As part of the work of one 2012 ArtPlace America grantee, the Higher Ground community performance coalition in Harlan County, Kentucky, the Appalachian Program at Southeast Kentucky Community & Technical College offered a summer class in visual art sponsored in part by the Robert E. Frazier Foundation and the Southeast Education Foundation. The visual art course was one of two Higher Ground-related courses offered during the summer of 2013, the other being a theater course in which students worked on the Higher Ground script and stage set. Visual arts students worked on two separate projects. Students working with SKCTC professor of art Joseph Scopa created nine four-foot by eight-foot mixed media panels incorporating found objects.
The panels became part of the Higher Ground 4: Foglights stage set. These panels, which drew inspiration from the art of Alabama-based artist Thornton Dial, combined old tires, refrigerator doors, toys, appliances, smokeless tobacco cans, miners uniforms, curtains, storm doors, and myriad other pieces of physical detritus collected in the community—and in particular in the old Rowlett Furniture building, the downtown Cumberland building the college is renovating to be the headquarters for creative placemaking in the Tri-Cities section of Harlan County. Students used liquid nails, zip-ties, screws and nails to fix their found objects to plywood and rabbit wire frames. Students then spray painted the panels with a black undercoat and white highlights. The young artists used a process developed by the Harlan County High School art department in the spring of 2013 in collaboration with Higher Ground. The resultant “junk art panels” were integrated into the multi-stage performance space created by Higher Ground in collaboration with Community Performance International, Higher Ground’s artistic partners in the ArtPlace America funded work. The panels became an integral part of the production, which is, among other things, a rumination on the future of Harlan County, a place defined by tradition. The panels served as a fitting backdrop as the play’s characters contemplate the script’s central question—what to keep and what to throw away as the community moves into the future.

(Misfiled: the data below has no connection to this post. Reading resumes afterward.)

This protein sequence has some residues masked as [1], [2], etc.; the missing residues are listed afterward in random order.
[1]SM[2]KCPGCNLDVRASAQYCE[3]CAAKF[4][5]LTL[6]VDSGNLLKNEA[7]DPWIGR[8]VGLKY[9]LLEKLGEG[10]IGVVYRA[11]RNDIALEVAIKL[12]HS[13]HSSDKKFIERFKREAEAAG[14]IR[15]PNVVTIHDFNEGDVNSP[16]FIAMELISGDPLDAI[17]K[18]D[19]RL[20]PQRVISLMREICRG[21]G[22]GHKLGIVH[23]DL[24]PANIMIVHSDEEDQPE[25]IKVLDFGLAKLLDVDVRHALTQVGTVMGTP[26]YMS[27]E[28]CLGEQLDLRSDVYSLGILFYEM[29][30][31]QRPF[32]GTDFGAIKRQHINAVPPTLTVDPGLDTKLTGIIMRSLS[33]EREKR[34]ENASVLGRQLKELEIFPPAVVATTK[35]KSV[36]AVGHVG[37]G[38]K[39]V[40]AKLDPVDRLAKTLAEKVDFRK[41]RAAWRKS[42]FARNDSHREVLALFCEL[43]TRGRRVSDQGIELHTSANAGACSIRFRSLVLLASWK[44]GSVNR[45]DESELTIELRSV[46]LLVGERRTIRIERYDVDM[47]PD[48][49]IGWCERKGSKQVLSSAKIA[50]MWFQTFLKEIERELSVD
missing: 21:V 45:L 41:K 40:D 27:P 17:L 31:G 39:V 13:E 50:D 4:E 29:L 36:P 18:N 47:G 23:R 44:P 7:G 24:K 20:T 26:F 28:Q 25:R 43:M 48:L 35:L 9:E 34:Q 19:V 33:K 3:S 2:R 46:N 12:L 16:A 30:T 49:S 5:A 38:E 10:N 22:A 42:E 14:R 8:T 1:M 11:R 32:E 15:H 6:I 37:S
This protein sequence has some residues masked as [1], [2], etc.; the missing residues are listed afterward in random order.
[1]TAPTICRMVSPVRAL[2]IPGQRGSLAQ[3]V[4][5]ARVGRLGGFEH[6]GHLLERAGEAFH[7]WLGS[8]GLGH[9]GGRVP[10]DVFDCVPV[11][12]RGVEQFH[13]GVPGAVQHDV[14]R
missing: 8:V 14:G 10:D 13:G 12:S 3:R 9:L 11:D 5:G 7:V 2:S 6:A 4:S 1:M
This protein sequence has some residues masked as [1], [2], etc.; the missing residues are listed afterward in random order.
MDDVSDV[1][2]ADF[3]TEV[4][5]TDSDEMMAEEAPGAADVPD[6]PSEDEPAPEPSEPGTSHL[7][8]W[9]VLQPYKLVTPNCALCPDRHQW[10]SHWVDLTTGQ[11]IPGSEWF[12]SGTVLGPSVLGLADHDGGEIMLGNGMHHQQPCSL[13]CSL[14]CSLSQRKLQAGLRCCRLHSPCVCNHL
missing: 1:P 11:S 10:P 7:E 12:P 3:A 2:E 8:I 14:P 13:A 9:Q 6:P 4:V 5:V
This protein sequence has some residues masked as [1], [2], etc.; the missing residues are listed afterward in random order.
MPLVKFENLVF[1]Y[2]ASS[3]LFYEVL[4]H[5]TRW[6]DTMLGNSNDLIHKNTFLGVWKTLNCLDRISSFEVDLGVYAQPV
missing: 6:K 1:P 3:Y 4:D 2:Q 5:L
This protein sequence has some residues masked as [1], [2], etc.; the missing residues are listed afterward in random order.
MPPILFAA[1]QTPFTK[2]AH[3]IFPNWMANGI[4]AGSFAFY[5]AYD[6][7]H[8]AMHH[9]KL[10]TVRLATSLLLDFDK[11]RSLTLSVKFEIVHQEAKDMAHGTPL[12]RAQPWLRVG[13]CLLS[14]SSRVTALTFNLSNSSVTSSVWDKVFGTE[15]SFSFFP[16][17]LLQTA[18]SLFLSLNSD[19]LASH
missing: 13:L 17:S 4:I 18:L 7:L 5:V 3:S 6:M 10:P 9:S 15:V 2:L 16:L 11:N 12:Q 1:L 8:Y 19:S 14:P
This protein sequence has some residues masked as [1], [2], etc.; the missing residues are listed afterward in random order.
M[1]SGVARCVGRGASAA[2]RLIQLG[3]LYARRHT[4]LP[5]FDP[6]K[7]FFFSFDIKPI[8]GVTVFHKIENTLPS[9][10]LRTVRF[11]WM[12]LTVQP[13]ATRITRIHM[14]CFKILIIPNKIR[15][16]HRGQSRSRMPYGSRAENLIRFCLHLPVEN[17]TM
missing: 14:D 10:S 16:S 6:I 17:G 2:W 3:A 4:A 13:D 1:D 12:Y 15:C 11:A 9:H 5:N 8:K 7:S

The second project the summer 2013 students worked on was the creation of four seven-by-twenty-five foot murals, printed on cotton using inkjet transfer technology. The mural students worked in collaboration with guest artists Chris Dockery and Paul Dunlap of the University of North Georgia. Dockery and her UNG students use inkjet transfer and needle craft to create what she calls “communigraphics,” arts-based research projects that use visual art to explore aspects of community history and culture.
Higher Ground became aware of Dockery’s work through her participation in the Appalachian Teaching Project, an Appalachian Regional Commission supported project in which UNG, SKCTC, and eleven other Appalachian colleges and universities participate. Dunlap creates life-size portraits using his own photography, inkjet transfer, and quilting, appliqué, and other fabric artistry.
Higher Ground became aware of his work through an exhibition that was part of the 2013 Appalachian Studies Association conference. Dockery and Dunlap led SKCTC/Higher Ground students through a community photography process, and also worked with them to create collages in Photoshop of the pictures they took of both local scenes and found objects. The students combined their collages into four large-scale collages which they then printed one 11 by 17 inch sheet at a time and ironed onto large pieces of fabric. The collages incorporated family pictures, images of decaying buildings, pictures from the Higher Ground 4 performance sites, and pieces inspired by scenes from the play. The murals, once assembled and mounted on collapsible frames, traveled with the stage set to the four locations at which Higher Ground 4: Foglights was performed.